I think it's looking real good for Microsoft. Here's why:
The DOJ hasn't presented any evidence of actual anti-trust type
behavior; that is, evidence that Microsoft has bullied people or
companies into doing what they want. The only evidence they have is
the integration (or tying, as the DOJ calls it) of IE into Windows.
However, regardless of MS's intent, the Appellate Court of DC ruled
that this particular tying is legal.
The DOJ is presenting an amazing amount of irrelevant evidence. For
The definition of an OS - Completely irrelevant. There's nothing
within the laws regarding product tying that takes the definition of a
product into account. A monopoly can legally tie two products
together without the two products being viewed as one product.
Apple/Quicktime issue - Completely irrelevant. Even if Microsoft had
done what was claimed, Microsoft would be guilty of leveraging their
Office monopoly. However, Office was dropped from the suit. At no
time did Microsoft ever leverage their OS monopoly against Apple.
AOL agreement - This was a huge mistake for the DOJ. They actually
state (in their charges) that Microsoft forced AOL into an agreement.
Then the AOL prez gets on the stand and states that they used IE for
technical reasons. Further, AOL just bought Netscape and it's clear
that the agreement between AOL and Microsoft will not be renewed.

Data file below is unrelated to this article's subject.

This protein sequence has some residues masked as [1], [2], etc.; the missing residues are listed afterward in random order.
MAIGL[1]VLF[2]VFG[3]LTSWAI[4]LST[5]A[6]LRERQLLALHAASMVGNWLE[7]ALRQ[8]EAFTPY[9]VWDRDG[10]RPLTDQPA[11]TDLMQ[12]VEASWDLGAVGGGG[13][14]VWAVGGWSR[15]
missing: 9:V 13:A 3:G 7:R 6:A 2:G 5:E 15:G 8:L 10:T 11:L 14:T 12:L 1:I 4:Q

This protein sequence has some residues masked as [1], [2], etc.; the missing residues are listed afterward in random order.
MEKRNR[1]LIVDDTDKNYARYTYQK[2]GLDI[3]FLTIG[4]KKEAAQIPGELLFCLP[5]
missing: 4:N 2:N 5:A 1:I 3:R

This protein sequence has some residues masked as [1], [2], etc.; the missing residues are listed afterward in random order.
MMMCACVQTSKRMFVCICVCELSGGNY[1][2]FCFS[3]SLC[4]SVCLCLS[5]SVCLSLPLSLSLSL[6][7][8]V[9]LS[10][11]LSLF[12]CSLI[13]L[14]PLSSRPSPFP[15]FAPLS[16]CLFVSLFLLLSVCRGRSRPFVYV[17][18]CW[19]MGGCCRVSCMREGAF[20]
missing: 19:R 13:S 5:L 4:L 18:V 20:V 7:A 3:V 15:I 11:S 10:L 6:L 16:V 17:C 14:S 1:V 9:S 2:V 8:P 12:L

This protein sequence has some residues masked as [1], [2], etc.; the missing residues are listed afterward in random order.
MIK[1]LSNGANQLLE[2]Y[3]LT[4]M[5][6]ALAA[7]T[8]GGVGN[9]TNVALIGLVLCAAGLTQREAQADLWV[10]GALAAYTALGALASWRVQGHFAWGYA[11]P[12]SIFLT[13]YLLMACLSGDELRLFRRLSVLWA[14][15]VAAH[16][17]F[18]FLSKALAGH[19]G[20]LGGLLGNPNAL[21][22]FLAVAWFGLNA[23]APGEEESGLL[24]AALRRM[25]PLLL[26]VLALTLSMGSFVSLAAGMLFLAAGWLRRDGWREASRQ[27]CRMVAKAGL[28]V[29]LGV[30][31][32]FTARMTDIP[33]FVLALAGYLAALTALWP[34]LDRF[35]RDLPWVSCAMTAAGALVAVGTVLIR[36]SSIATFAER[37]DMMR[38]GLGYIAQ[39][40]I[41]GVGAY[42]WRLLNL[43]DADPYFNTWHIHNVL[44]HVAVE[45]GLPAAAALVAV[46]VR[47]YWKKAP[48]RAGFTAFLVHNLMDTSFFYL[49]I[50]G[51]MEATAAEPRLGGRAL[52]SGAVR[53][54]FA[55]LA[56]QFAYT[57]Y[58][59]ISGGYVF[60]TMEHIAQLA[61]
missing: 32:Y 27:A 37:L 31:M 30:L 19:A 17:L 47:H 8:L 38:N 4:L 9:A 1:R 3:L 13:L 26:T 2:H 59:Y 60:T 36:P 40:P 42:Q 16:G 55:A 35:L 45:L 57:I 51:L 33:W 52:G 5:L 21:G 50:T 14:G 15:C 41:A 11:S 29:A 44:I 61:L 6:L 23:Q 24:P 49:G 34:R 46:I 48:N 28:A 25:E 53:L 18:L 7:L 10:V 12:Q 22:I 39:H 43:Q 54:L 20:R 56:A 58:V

Sure, Microsoft has it all over AOL. Yeah right.
Java? Well, regardless of merits of Microsoft's Java arguments, it
looks like Microsoft has the Judge in their corner on this one.
The DOJ has also made confusing statements. For instance, they claim
that the price of the operating system has remained the same, proving
that MS has a monopoly. But then they claim that IE isn't free, but
paid for in the price of the OS. Well excuse me, but if I pay for IE
in the price of Windows, then the price of Windows must be less than
previous OSes. If the price of the Windows is the same as previous
OSes, then IE must be free. Sorry DOJ, you can't have it both ways.
Am I wrong? Where's the evidence? Where's the e-mail from a
Microsoft VP saying "make AOL use IE" or "force those ISPs to sign an
exclusive agreement." ? They're just not there.
I predict that Microsoft will lose the trial because of emotion, but
will win on appeal, where they actually consider the evidence (or lack